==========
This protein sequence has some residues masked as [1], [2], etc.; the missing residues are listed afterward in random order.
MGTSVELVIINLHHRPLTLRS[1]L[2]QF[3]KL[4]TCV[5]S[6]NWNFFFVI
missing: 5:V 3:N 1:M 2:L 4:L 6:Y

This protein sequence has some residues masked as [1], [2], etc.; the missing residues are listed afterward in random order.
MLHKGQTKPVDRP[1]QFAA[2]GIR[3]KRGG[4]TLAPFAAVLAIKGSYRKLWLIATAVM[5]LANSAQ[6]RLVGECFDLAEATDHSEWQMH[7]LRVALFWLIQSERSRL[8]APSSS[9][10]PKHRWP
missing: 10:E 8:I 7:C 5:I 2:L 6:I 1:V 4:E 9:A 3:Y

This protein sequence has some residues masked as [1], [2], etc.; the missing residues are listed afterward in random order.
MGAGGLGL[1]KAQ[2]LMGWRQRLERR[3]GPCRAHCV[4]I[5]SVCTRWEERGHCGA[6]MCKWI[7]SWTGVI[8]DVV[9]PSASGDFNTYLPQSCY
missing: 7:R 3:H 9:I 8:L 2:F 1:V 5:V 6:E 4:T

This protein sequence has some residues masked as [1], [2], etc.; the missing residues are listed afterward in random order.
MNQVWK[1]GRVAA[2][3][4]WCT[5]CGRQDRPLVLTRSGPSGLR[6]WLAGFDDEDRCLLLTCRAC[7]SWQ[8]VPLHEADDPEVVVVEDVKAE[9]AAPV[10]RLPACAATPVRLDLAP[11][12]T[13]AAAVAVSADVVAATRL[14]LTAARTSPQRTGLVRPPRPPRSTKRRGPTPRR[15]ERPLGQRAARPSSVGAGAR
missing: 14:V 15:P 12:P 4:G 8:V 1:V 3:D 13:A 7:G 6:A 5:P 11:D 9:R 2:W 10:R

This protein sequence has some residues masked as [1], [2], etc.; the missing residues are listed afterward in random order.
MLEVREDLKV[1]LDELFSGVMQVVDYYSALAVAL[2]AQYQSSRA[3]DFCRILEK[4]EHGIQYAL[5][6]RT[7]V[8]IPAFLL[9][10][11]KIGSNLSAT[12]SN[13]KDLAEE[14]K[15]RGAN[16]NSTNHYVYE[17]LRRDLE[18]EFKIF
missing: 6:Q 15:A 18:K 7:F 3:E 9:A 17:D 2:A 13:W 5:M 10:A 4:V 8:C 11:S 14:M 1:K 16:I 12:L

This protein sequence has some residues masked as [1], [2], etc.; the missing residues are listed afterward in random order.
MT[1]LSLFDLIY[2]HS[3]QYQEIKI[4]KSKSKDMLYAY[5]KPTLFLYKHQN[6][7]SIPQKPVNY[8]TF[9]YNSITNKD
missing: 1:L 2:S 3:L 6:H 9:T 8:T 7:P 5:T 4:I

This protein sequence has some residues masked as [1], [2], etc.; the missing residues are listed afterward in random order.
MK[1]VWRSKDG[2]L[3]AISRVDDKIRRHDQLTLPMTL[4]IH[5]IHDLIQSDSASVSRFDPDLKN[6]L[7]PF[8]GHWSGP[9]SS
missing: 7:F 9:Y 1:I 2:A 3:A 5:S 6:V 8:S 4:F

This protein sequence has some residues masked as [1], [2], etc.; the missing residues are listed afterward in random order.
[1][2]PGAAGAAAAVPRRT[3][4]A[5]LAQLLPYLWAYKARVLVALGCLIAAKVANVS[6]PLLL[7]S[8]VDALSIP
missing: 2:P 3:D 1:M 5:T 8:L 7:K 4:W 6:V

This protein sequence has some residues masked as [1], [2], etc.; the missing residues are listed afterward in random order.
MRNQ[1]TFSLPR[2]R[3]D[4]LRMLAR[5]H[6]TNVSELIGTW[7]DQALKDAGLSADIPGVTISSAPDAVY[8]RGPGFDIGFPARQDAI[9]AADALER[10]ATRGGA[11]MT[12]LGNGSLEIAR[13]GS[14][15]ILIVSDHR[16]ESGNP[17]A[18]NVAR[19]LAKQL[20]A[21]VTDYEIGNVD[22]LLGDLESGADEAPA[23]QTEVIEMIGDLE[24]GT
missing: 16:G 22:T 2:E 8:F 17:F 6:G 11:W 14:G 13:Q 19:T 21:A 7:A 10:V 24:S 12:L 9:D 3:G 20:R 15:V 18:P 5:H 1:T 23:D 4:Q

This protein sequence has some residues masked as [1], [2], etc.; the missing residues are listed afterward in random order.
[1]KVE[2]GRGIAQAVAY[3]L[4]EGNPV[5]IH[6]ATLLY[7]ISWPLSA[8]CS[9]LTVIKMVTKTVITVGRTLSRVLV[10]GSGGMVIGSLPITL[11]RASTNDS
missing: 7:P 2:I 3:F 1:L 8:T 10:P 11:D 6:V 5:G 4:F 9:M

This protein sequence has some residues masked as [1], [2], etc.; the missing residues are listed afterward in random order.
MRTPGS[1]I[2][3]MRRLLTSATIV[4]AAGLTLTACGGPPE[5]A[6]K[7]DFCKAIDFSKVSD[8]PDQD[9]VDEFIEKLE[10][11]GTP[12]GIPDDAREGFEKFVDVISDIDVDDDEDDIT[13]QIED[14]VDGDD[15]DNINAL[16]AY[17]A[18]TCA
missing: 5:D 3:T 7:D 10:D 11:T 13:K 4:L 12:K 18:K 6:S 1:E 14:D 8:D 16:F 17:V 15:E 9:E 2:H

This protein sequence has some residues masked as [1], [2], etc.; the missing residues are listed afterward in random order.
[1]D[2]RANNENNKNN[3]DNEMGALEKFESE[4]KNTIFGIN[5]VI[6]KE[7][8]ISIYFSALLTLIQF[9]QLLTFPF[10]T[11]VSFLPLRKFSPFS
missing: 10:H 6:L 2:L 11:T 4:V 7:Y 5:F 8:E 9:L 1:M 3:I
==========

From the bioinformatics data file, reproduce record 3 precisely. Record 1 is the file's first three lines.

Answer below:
This protein sequence has some residues masked as [1], [2], etc.; the missing residues are listed afterward in random order.
MGAGGLGL[1]KAQ[2]LMGWRQRLERR[3]GPCRAHCV[4]I[5]SVCTRWEERGHCGA[6]MCKWI[7]SWTGVI[8]DVV[9]PSASGDFNTYLPQSCY
missing: 7:R 3:H 9:I 8:L 2:F 1:V 5:V 6:E 4:T